I am not saying that Mrs. Chambers is not a greedy bitch who only wants to kill her husband so she can collect insurance money, however I am equally not comfortable saying she is. 58 years and 10 children with one man gives a woman insight into what that man thought during those 58 years. I only have one article written from a very specific viewpoint to go by.

Given the stated limitations of my knowledge I think it most likely that Mr. Chambers had made statements during his life that he didn't want to end up living like a vegetable, having machines live for him, something to that effect. I also think that when push came to shove he did not want to end his life - of whatever quality it was. His wife knew his stated views and could not reconcile them to his current view of wanting to live.

That is my read from this one article, and I fully admit I can be wrong.
117 posted on 10/27/2005 1:24:18 AM PDT by Talking_Mouse (Indeed I tremble for my country when I reflect that God is just... Thomas Jefferson)
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To: Talking_Mouse

Her motives are unclear from the article. His wishes were very clear. The result was very definite. May he rest in peace.


118 posted on 10/27/2005 2:12:32 AM PDT by BykrBayb (Impeach Judge Greer - In memory of Terri <strike>Schiavo</strike> Schindler - www.terrisfight.org)
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To: BykrBayb

I doubt they'll be answered here by bear, but they'll be answered. Sooner or later they'll have to be answered by everyone. Hopefully before the PTB's answer for us without consulting us first.


119 posted on 10/27/2005 2:25:19 AM PDT by Wampus SC (Serf City here we come!)
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To: BykrBayb

Wanted to live, drugged into a stupor, denied treatment for pneumonia for a while -- was it too late? Was that what did it? We may never know.

RIP


120 posted on 10/27/2005 2:31:09 AM PDT by Wampus SC (Serf City here we come!)
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To: Talking_Mouse
Two statements you make focus right in on the heart of this issue. "After 10 hours off morphine I hope Dr. Brookman is right in his supposition that Mr. Chambers was sufitionantly coherent to make such a decision."

and

"I also think that when push came to shove he did not want to end his life - of whatever quality it was. His wife knew his stated views and could not reconcile them to his current view of wanting to live."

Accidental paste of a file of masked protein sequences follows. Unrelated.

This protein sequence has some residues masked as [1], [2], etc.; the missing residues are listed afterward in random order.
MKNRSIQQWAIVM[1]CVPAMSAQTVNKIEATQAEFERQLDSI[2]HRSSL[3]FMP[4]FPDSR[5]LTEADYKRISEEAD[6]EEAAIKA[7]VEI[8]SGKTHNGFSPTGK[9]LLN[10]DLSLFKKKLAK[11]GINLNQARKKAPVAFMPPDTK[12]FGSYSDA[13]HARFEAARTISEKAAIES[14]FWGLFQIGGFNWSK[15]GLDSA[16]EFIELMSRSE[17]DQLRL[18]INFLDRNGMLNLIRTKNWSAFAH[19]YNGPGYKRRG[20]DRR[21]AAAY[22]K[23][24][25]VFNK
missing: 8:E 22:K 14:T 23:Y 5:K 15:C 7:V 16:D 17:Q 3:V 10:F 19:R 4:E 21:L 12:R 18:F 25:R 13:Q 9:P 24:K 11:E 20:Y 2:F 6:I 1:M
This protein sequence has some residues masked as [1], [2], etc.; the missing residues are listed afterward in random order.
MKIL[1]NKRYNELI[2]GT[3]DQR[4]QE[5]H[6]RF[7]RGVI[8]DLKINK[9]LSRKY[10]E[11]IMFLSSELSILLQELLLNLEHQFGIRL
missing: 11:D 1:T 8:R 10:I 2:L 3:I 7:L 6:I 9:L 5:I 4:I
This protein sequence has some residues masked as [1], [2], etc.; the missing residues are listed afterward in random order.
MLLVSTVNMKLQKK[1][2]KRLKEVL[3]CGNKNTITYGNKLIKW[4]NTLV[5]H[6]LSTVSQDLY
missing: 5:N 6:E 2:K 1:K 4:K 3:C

Yes, the issue at the bottom of this is -again - do we respect the wishes of a rational individual who wants to live, or the wishes of a spouse who wants that individual dead? We're all going to have to decide.

Thanks for reiterating it (and giving me a chance to reiterate it. :) )
121 posted on 10/27/2005 2:42:13 AM PDT by Wampus SC (Serf City here we come!)
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To: Mr. Blonde

This should be a non-issue if he is alert and oriented. The article is somewhat vague.

He is on a ventilator....does he have a trach or is he intubated? There is a difference. If he has a trach, there will still be mechanical ventilation until it is determined he can breathe on his own. That is a process which takes time. If he is intubated, an elderly patient especially may be kept sedated to keep him from trying to remove the tubes.

The feeding tube is also not an issue. If his injuries have afffected his ability to swallow, then of course he would have a tube.

Much depends on the documentation from the doctor. What did he document of the conversation reported? What has the nursing staff documented in their notes?

I will be interested in following this.


122 posted on 10/27/2005 3:20:32 AM PDT by Protect the Bill of Rights
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To: xJones

Why?

Early Dementia
Early Alzheimer's
Greed
A refusal to be overburdened with the care he will need
A sincere belief she is doing the right thing

This is what was wrong with the Schiavo case. There are times motives must examined closely in these cases. This is one of them.

Family dynamics are strange. There are alliances in families and usually each parent has a child as an ally in any major dispute. That all 10 children disagree with her decision and if no one is siding with her is telling.

I wonder what the family was like before the accident. What was the marriage like? Were they miserable? Is this her "out?"

Going to heaven to be with an in-law is a strange, inappropriate comment. Forget that!


123 posted on 10/27/2005 3:33:27 AM PDT by Protect the Bill of Rights
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To: BykrBayb

Very, very sad. It is indeed a world gone mad. Thank you for sticking up for the truth and righteousness. It will be to your credit eternally.